Thanks, anti-vaxxers. Vaccines are the greatest advance in medicine since someone decided to wash his hands before performing surgery, and you ruined it by being militantly misinformed dingleberries.
posted by Mayor West at 9:55 AM on September 11 [74 favorites]


mouth-breathing semi-literate retrograde dipshits

I'd like to push back on this. This outbreak is in an Orthodox community, and unfortunately because of the history of medical experimentation on Jews, many in these sort of insular Orthodox Jewish communities are very skeptical of doctors and injections. Not all but a lot. So this particular outbreak is a little more complicated than "Karen from LA didn't get Timmy vaccinated because he'll catch the autisms." It's an example of the dangers of insularity and the legacy of trauma and racism coloring peoples experiences.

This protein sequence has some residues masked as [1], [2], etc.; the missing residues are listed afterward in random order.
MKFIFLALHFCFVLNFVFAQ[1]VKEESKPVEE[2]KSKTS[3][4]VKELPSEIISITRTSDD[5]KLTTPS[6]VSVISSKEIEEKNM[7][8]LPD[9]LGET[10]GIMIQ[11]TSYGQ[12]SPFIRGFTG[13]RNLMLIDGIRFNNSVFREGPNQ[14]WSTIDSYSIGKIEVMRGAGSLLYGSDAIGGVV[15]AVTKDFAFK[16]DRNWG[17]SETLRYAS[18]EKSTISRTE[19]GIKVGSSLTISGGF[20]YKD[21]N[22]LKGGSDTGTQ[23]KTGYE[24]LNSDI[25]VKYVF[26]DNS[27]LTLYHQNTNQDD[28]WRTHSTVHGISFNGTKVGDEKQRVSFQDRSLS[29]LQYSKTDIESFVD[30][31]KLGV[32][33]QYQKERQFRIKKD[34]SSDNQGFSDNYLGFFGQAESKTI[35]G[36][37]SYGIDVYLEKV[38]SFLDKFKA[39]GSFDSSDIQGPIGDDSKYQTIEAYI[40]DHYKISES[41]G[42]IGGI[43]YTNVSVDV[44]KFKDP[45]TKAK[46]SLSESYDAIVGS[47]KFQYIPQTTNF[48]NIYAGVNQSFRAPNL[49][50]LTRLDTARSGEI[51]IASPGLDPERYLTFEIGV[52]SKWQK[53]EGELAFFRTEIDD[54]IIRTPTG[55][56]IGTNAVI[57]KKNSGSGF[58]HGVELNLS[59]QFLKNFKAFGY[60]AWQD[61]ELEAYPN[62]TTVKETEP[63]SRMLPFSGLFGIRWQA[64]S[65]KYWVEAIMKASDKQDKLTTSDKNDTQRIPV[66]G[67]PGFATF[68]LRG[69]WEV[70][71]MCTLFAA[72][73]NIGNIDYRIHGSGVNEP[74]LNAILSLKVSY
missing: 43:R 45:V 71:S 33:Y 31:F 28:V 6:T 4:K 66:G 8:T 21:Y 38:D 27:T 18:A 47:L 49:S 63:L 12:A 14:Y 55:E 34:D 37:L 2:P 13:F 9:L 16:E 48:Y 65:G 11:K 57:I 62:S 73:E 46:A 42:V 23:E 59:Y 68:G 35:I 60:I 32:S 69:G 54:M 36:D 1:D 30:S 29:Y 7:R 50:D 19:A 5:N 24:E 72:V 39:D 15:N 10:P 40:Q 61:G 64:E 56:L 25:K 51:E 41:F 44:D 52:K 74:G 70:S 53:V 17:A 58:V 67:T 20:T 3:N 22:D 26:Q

posted by Homo neanderthalensis at 9:59 AM on September 11 [34 favorites]


I live in Connecticut and Dingleberry Road is an honest-to-goodness real name of a road on my town.
posted by I-Write-Essays at 10:00 AM on September 11 [8 favorites]


Also, I'm not sure NYC is a place one should expect to be clean and disease-free, even in the best of times.
posted by swift at 10:08 AM on September 11 [1 favorite]


I'm not sure NYC is a place one should expect to be clean and disease-free
What's that supposed to mean?
posted by neroli at 10:26 AM on September 11 [13 favorites]


Homo neanderthalensis, I don't think that's right. The measles outbreak in NYC is very recent, only from the last year or so. If this is being driven by "the history of medical experimentation on Jews", why wasn't there resistance in these communities to vaccinations until now? Even Orthodox communities have been vaccinated historically; measles was wiped out in the entire US in 2000. What has changed in these communities that's lead to this very recent rejection of vaccines?
posted by Sangermaine at 10:27 AM on September 11 [15 favorites]